This month marks the 20,000th native European oyster being released into the Dornoch Firth, where they became extinct more than 100 years ago as a result of overfishing. The reintroduction programme aims pave the way for the restoration of the reef, after years of research, planning and monitoring.
As part of the DEEP project, researchers are now researching the carbon value of the calcium carbonate produced in the shell of native oysters, a key component in estimating the total value of the reef’s carbon storage potential.
Conscious of the organic waste discharge from its distillery in Tain, Glenmorangie says it has long understood the need for a water quality enhancement strategy, while supporting the marine environment at its brand home on the banks of the Dornoch Firth.
DEEP began, as part of the distillery’s wider sustainability strategy, in 2014, with partners from Heriot-Watt University and supported by the Marine Conservation Society, with a vision to create a sustainable reef of 4 million native oysters.
The oysters will play a key role in purifying the water which contains organic by-products from the distillery and the local area, with one oyster able to purify up to 200 litres of water a day. The distillery’s anaerobic digestion (AD) plant, commissioned in 2017, has already successfully reduced its biological load on the firth by over 95 percent, and in a distillery first, the oyster reef is expected to absorb the remaining 5 percent. In addition to the water purification role the oyster reef also creates a haven for marine life and will help to mitigate the effects of climate change.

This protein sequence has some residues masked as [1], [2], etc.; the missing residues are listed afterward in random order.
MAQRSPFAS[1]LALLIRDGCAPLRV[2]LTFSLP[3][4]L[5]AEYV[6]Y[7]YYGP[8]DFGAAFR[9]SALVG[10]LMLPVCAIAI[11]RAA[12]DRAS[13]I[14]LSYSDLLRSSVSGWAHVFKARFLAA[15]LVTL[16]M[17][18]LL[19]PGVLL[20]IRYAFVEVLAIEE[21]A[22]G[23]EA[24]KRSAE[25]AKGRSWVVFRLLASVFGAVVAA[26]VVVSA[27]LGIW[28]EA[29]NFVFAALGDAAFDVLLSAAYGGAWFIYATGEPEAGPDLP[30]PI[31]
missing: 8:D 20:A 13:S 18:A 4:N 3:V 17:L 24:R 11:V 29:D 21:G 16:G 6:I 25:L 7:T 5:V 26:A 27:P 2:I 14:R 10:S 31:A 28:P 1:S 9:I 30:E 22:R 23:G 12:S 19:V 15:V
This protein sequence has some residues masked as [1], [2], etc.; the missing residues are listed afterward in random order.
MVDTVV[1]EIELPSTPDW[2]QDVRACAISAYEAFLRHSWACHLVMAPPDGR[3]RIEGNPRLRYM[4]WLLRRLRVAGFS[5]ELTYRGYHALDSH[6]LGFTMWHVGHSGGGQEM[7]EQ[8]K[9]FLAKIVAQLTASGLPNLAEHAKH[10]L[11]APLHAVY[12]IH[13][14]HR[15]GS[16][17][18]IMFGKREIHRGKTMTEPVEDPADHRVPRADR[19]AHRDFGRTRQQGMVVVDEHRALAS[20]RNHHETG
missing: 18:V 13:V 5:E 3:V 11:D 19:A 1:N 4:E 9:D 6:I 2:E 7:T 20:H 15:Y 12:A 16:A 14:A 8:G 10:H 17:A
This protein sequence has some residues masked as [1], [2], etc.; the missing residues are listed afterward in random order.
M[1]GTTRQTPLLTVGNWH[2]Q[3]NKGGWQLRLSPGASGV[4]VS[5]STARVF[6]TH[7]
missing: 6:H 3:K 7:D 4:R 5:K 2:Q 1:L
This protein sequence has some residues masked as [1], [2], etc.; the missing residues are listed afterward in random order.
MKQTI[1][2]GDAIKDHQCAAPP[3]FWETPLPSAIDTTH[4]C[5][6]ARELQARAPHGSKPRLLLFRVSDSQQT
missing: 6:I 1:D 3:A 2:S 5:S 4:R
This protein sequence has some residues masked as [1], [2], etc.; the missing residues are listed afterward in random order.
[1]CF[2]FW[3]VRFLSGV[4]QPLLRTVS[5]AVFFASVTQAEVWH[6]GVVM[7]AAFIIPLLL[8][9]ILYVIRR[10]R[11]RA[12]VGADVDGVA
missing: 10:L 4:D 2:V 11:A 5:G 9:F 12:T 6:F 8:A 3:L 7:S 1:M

Professor Bill Sanderson, from Heriot-Watt University, said: “DEEP has allowed us to demonstrate the many benefits of restoration of long-lost reefs, and carbon storage is yet another exciting outcome of the research for the project.
“We are still uncovering exactly how much of a game changer this can be but we’re increasingly focusing our research on delving deeper into the role of the oyster reef as a carbon store.”
“It’s great to think that the Dornoch Firth can contribute as a global exemplar for helping to mitigate climate change, especially as we run up to COP26 being held here in Scotland.”
Professor John Baxter, chair of DEEP’s independent research advisory panel, comprising scientists from the IUCN, The Marine Biological Association UK and the Native Oyster Restoration Alliance, added: “The DEEP research is greatly improving our understanding of the dynamics of oyster reef restoration. It is also helping to set the standard in all aspects of marine habitat restoration work such as biosecurity and monitoring. As we embark on the UN Decade on Ecosystem Restoration (2021-2030) DEEP is a prime example of the multiple benefits (ie habitat improvement, biodiversity enhancement and climate change mitigation) that can come from such initiatives.”
Thomas Moradpour, CEO and president at The Glenmorangie Company commented: “DEEP continues to deliver leading research into vital areas that affect us all as we continue on the journey to a ‘net zero’ world.
“Today’s businesses must all play their part, not just to protect the environment in which they operate, but to enhance it, leaving it in better shape for the next generation.”